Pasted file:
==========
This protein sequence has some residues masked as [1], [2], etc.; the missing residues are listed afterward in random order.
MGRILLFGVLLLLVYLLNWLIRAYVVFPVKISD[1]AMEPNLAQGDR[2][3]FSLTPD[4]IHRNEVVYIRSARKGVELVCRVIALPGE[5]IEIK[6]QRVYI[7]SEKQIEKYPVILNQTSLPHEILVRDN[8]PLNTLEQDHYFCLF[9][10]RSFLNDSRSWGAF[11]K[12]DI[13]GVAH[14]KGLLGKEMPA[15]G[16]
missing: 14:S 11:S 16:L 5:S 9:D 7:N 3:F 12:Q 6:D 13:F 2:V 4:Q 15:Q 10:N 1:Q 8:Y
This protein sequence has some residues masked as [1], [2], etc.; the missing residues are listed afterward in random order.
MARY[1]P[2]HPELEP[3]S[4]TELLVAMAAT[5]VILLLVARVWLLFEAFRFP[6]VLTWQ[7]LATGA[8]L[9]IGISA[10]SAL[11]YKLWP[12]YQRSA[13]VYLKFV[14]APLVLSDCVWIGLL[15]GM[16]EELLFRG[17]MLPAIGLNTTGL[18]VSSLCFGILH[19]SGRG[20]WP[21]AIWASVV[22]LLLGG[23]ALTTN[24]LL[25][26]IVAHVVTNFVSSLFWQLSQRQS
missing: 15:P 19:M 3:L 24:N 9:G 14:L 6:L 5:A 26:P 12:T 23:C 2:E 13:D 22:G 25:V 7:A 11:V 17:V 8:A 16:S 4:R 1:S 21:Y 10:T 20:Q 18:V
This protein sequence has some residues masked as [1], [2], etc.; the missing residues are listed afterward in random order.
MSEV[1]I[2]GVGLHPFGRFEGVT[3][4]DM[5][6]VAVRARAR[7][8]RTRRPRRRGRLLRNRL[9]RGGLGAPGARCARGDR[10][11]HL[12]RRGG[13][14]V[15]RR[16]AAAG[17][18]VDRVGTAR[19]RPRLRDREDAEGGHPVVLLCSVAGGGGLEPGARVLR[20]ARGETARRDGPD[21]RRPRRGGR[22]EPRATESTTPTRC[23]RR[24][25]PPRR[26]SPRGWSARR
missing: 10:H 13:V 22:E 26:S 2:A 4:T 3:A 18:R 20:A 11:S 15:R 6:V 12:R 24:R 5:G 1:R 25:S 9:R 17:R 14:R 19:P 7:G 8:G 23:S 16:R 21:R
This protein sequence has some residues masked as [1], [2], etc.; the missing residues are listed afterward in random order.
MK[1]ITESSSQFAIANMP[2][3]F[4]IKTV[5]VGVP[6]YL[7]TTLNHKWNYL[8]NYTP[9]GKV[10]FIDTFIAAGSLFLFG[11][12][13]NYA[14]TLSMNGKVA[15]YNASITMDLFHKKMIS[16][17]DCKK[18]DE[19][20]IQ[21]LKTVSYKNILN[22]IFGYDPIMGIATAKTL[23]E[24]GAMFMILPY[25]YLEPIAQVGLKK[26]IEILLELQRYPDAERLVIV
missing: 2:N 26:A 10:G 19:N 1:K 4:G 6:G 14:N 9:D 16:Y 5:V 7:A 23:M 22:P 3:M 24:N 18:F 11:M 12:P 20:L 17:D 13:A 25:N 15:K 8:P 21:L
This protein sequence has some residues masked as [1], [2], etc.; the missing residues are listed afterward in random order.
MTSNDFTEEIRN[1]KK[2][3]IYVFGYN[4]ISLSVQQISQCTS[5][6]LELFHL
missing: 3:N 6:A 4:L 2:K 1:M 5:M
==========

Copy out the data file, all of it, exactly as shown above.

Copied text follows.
This protein sequence has some residues masked as [1], [2], etc.; the missing residues are listed afterward in random order.
MGRILLFGVLLLLVYLLNWLIRAYVVFPVKISD[1]AMEPNLAQGDR[2][3]FSLTPD[4]IHRNEVVYIRSARKGVELVCRVIALPGE[5]IEIK[6]QRVYI[7]SEKQIEKYPVILNQTSLPHEILVRDN[8]PLNTLEQDHYFCLF[9][10]RSFLNDSRSWGAF[11]K[12]DI[13]GVAH[14]KGLLGKEMPA[15]G[16]
missing: 14:S 11:S 16:L 5:S 9:D 7:N 3:F 12:Q 6:D 13:F 2:V 4:Q 15:Q 10:N 1:Q 8:Y
This protein sequence has some residues masked as [1], [2], etc.; the missing residues are listed afterward in random order.
MARY[1]P[2]HPELEP[3]S[4]TELLVAMAAT[5]VILLLVARVWLLFEAFRFP[6]VLTWQ[7]LATGA[8]L[9]IGISA[10]SAL[11]YKLWP[12]YQRSA[13]VYLKFV[14]APLVLSDCVWIGLL[15]GM[16]EELLFRG[17]MLPAIGLNTTGL[18]VSSLCFGILH[19]SGRG[20]WP[21]AIWASVV[22]LLLGG[23]ALTTN[24]LL[25][26]IVAHVVTNFVSSLFWQLSQRQS
missing: 15:P 19:M 3:L 24:N 9:G 14:L 6:L 5:A 26:P 12:T 23:C 2:E 13:D 22:G 25:V 7:A 11:V 17:V 8:A 16:S 4:R 1:S 21:Y 10:T 20:Q 18:V
This protein sequence has some residues masked as [1], [2], etc.; the missing residues are listed afterward in random order.
MSEV[1]I[2]GVGLHPFGRFEGVT[3][4]DM[5][6]VAVRARAR[7][8]RTRRPRRRGRLLRNRL[9]RGGLGAPGARCARGDR[10][11]HL[12]RRGG[13][14]V[15]RR[16]AAAG[17][18]VDRVGTAR[19]RPRLRDREDAEGGHPVVLLCSVAGGGGLEPGARVLR[20]ARGETARRDGPD[21]RRPRRGGR[22]EPRATESTTPTRC[23]RR[24][25]PPRR[26]SPRGWSARR
missing: 10:H 13:V 22:E 26:S 2:A 4:T 3:A 18:R 20:A 11:S 15:R 6:V 12:R 24:R 5:G 1:R 25:S 9:R 17:R 14:R 19:P 7:G 8:G 23:S 16:R 21:R
This protein sequence has some residues masked as [1], [2], etc.; the missing residues are listed afterward in random order.
MK[1]ITESSSQFAIANMP[2][3]F[4]IKTV[5]VGVP[6]YL[7]TTLNHKWNYL[8]NYTP[9]GKV[10]FIDTFIAAGSLFLFG[11][12][13]NYA[14]TLSMNGKVA[15]YNASITMDLFHKKMIS[16][17]DCKK[18]DE[19][20]IQ[21]LKTVSYKNILN[22]IFGYDPIMGIATAKTL[23]E[24]GAMFMILPY[25]YLEPIAQVGLKK[26]IEILLELQRYPDAERLVIV
missing: 2:N 26:A 10:G 19:N 1:K 4:G 6:G 14:N 9:D 16:Y 5:V 7:A 23:M 22:P 3:M 24:N 18:F 11:M 12:P 20:L 17:D 13:A 25:N 15:K 8:P 21:L
This protein sequence has some residues masked as [1], [2], etc.; the missing residues are listed afterward in random order.
MTSNDFTEEIRN[1]KK[2][3]IYVFGYN[4]ISLSVQQISQCTS[5][6]LELFHL
missing: 3:N 6:A 4:L 2:K 1:M 5:M